A tenant at 45-47 Yerxa Road in North Cambridge shows the flier he’d thrown away Sunday warning of potential problems at the troubled development. (Photo: Marc Levy)

The flier left this weekend warning tenants of problems at 45-47 Yerxa Road went largely unnoticed, although tenants were concerned upon hearing the details — mainly about the lapse of a certificate of occupancy, making it illegal for them to be there.

The likely reason the flier went unnoticed is that it was put at the front of the building, on a single tenant’s front door, rather than at the side entrance and mailbox area where it would have been seen by more people. Most tenants hadn’t seen the bright orange flier, which bore warnings and website addresses on one side and an old city document on the other reminding that without a certificate of occupancy, the building must be vacated.

Of several tenants interviewed Sunday, none wanted their name used publicly. All described vague fears of retaliation or of drawing attention to themselves that would result in a housing problem.

Some had had moved in just a couple of months ago, while others had been renting long term, since the spring of 2008.

Two said they were looking for another place.

“Now obviously I’m looking,” said one, expressing sorrow. “The people who live in this building are great. They walk their dogs … they’re good, neighborhood-type people.”

While one tenant thought a neighbor must have left it, no one expressed knowledge of the flier’s source. Many of the residents are not knowledgeable about the history of the building, and they said there were no tenants’ meetings going on to discuss the problems.

The flier, though, bears the suggestive headline “Rent strike” — the tenants pay a combined $26,000 per month to AAA Realty, of Boston — mentions the lapse of certificate of occupancy and asks what will happen to the tenants and their money if the developer’s problems leave them out on the street.

“Who will pay your moving expenses?” it asks. “What about security deposit, first and last month’s rent for another apartment? What will happen to tenants after Foreclosure Auction on November 3?”

Tortured history

The building is part of a 2.2-acre, L-shaped site that connects with Rindge Avenue. The rehab of the three former Roman Catholic school and convent buildings are being done by Joseph Perroncello, of Boston, who planned for some 63 units but has run into financial troubles. The remaining buildings are shells, halted before the installation of drywall. (One tenant reported that Perroncello’s contractors “have been working on the place a lot more lately.” Perroncello can avoid a jury trial set to start Nov. 16 if city inspectors agree he has cleaned his site adequately.)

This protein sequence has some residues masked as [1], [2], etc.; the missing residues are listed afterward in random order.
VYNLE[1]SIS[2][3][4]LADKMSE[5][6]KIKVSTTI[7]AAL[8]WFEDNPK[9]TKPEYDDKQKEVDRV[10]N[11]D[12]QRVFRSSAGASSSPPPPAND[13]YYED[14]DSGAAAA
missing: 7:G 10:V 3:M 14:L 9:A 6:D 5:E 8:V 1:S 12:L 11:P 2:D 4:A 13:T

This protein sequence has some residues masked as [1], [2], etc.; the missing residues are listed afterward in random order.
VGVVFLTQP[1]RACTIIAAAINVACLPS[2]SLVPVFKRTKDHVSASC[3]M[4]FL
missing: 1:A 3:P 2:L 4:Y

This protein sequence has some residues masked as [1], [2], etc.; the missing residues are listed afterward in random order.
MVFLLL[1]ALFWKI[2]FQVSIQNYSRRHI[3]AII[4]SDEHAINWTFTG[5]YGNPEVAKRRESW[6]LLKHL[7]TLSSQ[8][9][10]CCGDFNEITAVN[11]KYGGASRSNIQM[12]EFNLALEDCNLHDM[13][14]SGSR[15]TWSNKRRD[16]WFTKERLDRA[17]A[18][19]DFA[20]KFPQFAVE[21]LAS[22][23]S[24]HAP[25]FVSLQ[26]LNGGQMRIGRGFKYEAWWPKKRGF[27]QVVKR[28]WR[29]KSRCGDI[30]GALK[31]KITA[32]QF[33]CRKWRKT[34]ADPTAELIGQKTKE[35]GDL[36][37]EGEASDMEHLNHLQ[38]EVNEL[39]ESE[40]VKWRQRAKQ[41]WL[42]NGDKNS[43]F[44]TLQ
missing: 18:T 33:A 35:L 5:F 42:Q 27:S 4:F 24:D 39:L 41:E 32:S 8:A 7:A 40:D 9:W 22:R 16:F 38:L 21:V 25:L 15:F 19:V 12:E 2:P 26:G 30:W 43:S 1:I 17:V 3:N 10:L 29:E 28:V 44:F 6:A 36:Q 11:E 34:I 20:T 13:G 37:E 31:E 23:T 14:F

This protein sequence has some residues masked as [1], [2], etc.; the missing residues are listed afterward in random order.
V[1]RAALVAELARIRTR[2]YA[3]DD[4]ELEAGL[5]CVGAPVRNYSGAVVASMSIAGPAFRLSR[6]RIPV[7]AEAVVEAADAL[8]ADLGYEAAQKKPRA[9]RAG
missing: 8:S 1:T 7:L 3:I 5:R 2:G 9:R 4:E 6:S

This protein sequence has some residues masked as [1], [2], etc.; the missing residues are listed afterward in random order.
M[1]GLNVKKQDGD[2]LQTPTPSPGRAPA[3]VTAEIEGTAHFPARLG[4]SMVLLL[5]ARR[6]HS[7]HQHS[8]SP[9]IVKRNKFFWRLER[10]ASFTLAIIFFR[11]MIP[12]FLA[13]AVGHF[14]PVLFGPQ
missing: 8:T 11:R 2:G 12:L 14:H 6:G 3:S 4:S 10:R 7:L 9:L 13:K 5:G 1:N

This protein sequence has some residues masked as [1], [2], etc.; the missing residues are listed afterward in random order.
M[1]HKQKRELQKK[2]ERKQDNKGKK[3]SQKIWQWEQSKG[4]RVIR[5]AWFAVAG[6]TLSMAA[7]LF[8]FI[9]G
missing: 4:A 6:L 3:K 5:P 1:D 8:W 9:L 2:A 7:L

But he may not be the owner of the property after Nov. 3, when it is being auctioned off by his mortgage holder, Webster Bank.

That’s apparently led to a slowdown in rentals of the Yerxa Road units, which, in what may have been among Perroncello’s first reversals on the site, were built to be condominiums but then rented instead of sold, according to one tenant. To neighbors, it’s just a detail in the site’s tortured, six-year history of construction.

To the residents, though, it’s been the only part of the story that mattered.

“It has seemed odd. No one has moved into the building lately,” said one resident who’d moved in recently after being forced to move quickly from his previous home. He and a friend looked at 15 apartments before finding Perroncello’s property, then signed a lease almost immediately.

“We were just happy to find a place,” he said. “A nice place.”

It is unclear what action the city will take about the lapsed certificate of occupancy and the tenants’ officially illegal occupation of the building. In February, despite the warning seen on the flier found Sunday, the response was to issue a temporary certificate.

Ranjit Singanayagam, the city’s building commissioner and commissioner of Inspectional Services, has not replied to a message left last week at his office.